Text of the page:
Safety and OSHA News

OSHA’s revised Hazcom standard: What you need to know

To find out what’s in OSHA’s revised Hazard Communication Standard (HCS), you can read this 280-word story or the 858 pages that appeared in the Federal Register. We’ll also give you a link to the FR notice just in case.

Those in occupational safety knew this one was coming.

Europe’s adoption of the United Nations’ Globally Harmonized System of Classification and Labeling of Chemicals (GHS) made U.S. acceptance inevitable.

Chemical manufacturers and importers still have to evaluate the chemicals they produce or import and provide information to employers and workers via labels on containers and material safety data sheets (MSDSs). Now there will be a single set of criteria for classifying chemicals according to their health and physical hazards along with uniform formats for MSDSs and container labels.

OSHA estimates more than 43 million workers will be affected.

The major changes to the HCS:

  • Labels must include a signal word, pictogram, hazard statement and precautionary statement
  • The new format for MSDSs requires 16 specific sections, and
  • The new standard requires workers be trained by Dec. 1, 2013 on the new labels and MSDS format, in addition to the current training requirements.

Products with old system labels may be shipped until Dec. 1, 2015. During the transition period, old and new style labels and MSDSs can be used.

OSHA did consider two alternatives to adopting the entire GHS: voluntary adoption within the existing HCS framework, and a limited adoption of specific GHS components. However, the agency concluded both alternatives would eliminate significant benefits of the new standard, namely that chemical information for workers would now be standardized.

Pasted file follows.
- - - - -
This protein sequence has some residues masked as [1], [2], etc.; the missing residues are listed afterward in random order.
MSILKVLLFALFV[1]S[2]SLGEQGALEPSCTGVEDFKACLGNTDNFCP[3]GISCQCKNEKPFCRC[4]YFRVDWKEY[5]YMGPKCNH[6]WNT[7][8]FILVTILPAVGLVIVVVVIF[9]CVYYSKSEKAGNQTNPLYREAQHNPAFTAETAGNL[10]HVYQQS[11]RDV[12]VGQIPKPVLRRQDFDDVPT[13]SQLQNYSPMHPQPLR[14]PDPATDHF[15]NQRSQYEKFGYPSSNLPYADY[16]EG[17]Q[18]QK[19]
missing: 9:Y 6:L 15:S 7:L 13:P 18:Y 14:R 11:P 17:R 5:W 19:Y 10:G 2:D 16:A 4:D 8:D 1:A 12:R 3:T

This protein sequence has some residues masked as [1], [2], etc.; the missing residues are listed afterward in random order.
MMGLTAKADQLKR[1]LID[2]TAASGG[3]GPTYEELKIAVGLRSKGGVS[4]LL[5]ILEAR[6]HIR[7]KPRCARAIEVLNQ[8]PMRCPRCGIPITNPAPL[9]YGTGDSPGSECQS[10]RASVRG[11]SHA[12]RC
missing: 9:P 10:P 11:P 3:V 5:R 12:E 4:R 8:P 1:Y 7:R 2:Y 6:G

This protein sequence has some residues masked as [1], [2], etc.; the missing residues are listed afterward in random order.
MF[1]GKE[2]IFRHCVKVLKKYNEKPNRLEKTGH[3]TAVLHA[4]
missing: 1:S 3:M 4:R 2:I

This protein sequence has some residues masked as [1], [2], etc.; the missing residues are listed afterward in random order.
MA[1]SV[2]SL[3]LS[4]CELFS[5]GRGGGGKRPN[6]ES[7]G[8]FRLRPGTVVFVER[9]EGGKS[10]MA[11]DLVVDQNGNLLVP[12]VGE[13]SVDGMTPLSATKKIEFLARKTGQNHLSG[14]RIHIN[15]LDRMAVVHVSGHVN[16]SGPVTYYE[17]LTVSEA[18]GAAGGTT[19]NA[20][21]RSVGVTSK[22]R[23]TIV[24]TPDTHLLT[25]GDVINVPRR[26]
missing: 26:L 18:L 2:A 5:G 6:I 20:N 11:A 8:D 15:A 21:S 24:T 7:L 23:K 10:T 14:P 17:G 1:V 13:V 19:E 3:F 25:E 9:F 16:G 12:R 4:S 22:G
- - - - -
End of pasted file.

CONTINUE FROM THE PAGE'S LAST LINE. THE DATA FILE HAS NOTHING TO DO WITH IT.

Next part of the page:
As promised: You can find the entire FR posting of the new standard here (PDF), and OSHA’s HCS webpage here.

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  • Brian

    We are a normal manufacturing user of chemicals (not a chemical manufacturer). We use HMIS labels throughout our facility, and I know there was talk of phasing those out along with moving to GHS. Is anyone aware of what may be going on with that? I know we will need to update our MSDS books as new style ones become available from the chemical manufacturers, but I would definitely like to keep our current HMIS labeling system if it remains OSHA compliant under this new system.

  • John

    One World Order. Big surprise.

  • Gigi

    And Europe scores again…so funny to think that our little company here in the deep south is now global.
    Brian, check BLR’s site for phasing information. We have 5 years for the transition.

  • Soldtonorm

    Another article says this will save money and lives. They failed to mention the costs. We are adopting European inefficiency when we need a president and congress who will “just say no” to this type of self perpetuating bureaucracy.

  • Steve Saunders